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Council says waterfront overlay limits won’t apply to PUDs

Tuesday, June 16, 2009 by Austin Monitor

Council has rejected an attempt to subject PUDs (Planned Unit Developments) along Lady Bird Lake to requirements of the new waterfront overlay—unless there are substantial changes to the proposed PUD. So owners of PUDs that have already been approved need not worry about the new height limitations.

The waterfront overlay will still limit the height of most buildings. And a new advisory board would review PUDs on their way to Council. But the final decision, and responsibility, to set the height of those PUDs will come from the Council, rather than being shut out completely, as some had hoped.

The group Save Town Lake spearheaded an effort to stop height variances allowed by PUDs. Yet Council, after another afternoon executive session on the topic, agreed for a third and final time last week that PUDs fell outside the waterfront overlay ordinance.

Council Member Randi Shade asked repeated questions to clarify the language of the ordinance. She pointed to two sections in the ordinance that seemed to subject PUDs to height restrictions.

“If you were to read this, it seems like this would actually be accomplishing what we voted on a couple of times,” noted Shade.

Assistant City Attorney Brent Lloyd, responding to Shade’s comments, noted that one section that Shade referenced, Part 22, was limited to design standards. In the case where a conflict existed between waterfront overlay and design standards, the waterfront overlay would trump. 

The second section Shade referenced, Section 25, was developed at the request of Council after the last hearing, Lloyd said. The section laid out that the PUD would follow a particular procedural process – for instance – going before the Waterfront Planning Advisory Board – but that it would trump the waterfront overlay.

“The larger question of whether or not, in adopting a PUD, Council would be able to supersede the height requirement or any other requirement of the waterfront overlay,” Lloyd said. “That is a larger legal question. I think that the PUD ordinance includes broad language giving Council legislative authority, as part of the PUD process, to set the requirements that will apply to that property.”

Shade had to do some additional prompting, but the meaning did become clear: Lloyd said the language of the waterfront overlay ordinance was not strong enough to prevent Council from overriding it.

“This language (in the waterfront overlay) alone would not be enough, probably, to prevent the Council from doing that,” Lloyd said. “It’s clearly at your discretion.”

Council Member Mike Martinez, who made the motion for approval on third reading, said it was his clear intention that the Council reserve its power for negotiating over the specifics of a PUD. Council did not give up those rights, although it was committed to following a predictable uniform review process.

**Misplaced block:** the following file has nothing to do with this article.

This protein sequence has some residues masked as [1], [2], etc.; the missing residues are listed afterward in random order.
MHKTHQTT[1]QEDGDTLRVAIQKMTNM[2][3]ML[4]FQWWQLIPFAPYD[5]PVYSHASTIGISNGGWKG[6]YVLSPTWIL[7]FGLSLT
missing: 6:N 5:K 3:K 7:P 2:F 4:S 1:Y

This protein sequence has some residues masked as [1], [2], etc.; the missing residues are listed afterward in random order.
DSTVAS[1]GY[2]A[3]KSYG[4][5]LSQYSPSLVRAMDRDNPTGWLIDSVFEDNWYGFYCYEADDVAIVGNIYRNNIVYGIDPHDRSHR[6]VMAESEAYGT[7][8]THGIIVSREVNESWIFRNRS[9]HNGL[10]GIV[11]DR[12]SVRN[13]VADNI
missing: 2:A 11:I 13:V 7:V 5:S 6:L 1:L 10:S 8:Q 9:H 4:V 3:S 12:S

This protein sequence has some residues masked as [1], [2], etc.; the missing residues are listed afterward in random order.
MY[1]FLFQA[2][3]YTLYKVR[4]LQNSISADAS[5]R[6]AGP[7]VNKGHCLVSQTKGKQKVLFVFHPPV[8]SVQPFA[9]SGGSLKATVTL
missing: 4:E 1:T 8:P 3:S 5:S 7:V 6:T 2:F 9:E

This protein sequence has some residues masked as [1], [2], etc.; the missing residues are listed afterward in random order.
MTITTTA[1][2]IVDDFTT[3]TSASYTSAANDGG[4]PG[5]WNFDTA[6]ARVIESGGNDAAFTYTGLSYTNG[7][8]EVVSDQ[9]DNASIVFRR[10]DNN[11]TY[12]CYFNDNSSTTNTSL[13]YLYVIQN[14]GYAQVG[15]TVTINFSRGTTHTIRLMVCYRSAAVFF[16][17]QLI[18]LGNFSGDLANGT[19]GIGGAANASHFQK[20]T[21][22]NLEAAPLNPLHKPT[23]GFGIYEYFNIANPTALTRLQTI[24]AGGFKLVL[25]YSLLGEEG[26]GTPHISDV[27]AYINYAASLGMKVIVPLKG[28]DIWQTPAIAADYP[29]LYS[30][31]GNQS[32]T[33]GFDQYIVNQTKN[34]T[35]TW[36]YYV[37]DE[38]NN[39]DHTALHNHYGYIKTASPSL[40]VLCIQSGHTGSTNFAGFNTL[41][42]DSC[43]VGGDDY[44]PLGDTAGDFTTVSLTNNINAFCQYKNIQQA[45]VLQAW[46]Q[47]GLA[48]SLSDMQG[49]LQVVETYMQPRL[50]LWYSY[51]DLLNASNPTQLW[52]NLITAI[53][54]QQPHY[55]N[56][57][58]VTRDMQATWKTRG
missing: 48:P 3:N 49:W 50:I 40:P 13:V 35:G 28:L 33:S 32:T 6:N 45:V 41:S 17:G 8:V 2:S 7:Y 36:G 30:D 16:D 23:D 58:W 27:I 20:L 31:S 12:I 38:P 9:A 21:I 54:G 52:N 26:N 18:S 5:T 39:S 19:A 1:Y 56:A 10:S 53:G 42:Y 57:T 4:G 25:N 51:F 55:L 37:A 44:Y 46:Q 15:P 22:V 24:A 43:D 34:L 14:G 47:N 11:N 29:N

As Jeff Jack of Save Town Lake suggested, the real question may come down to the final make-up of the waterfront overlay advisory board and its decisions on incentive bonuses along Lady Bird Lake. Before the vote, he expressed hope that Council would “return to its roots” and maintain limits.

Save Town Lake has threatened the city with lawsuits, and other potential tribulations.

“I think what you’re hearing from various points of view all over the city is that the waterfront is very sacred to our community, and we hope that this action tonight will take us one step closer to reinstating the protections that the community developed in the ’80s that are still valid today,” Jack said to Council in his speech. “It will give us a city with a really wonderful waterfront, protected for future generations and the scenic vistas, the open spaces, will be preserved and make our community a really great River City again.”

Martinez made the motion for approval, with Council Member Laura Morrison offering a second. The motion passed on a vote of 6-0, with Council Member Sheryl Cole absent.

Some other points were clarified during the discussion:

·       All PUDs would go to the Planning Commission for review. NPZD Director Greg Guernsey explained that the PUD was a base zoning district with no particular height associated with it. On the other hand, a developer with a PUD case would outline a desired height. Each PUD application would go to the Planning Commission, which would make a recommendation. Sometimes the commission and the developer might not agree on a recommended height – the developer might want 200 feet and the Planning Commission would want 96 – but because the commission’s recommendation would not be an outright approval or disapproval, it would not trigger a super-majority vote.

·       Amendments would not necessarily trigger additional review for a PUD. Just because an amendment is offered on a PUD, it’s still the same PUD, as long as the amendment is not substantial. Substantial amendments would go through a fuller review process and be compared to the waterfront overlay. Minor amendments can be approved administratively on a particular PUD, without further review.

·       Martinez urged the quick appointment of the waterfront advisory board so that work could begin on crafting a list of community benefits regarding PUDs.

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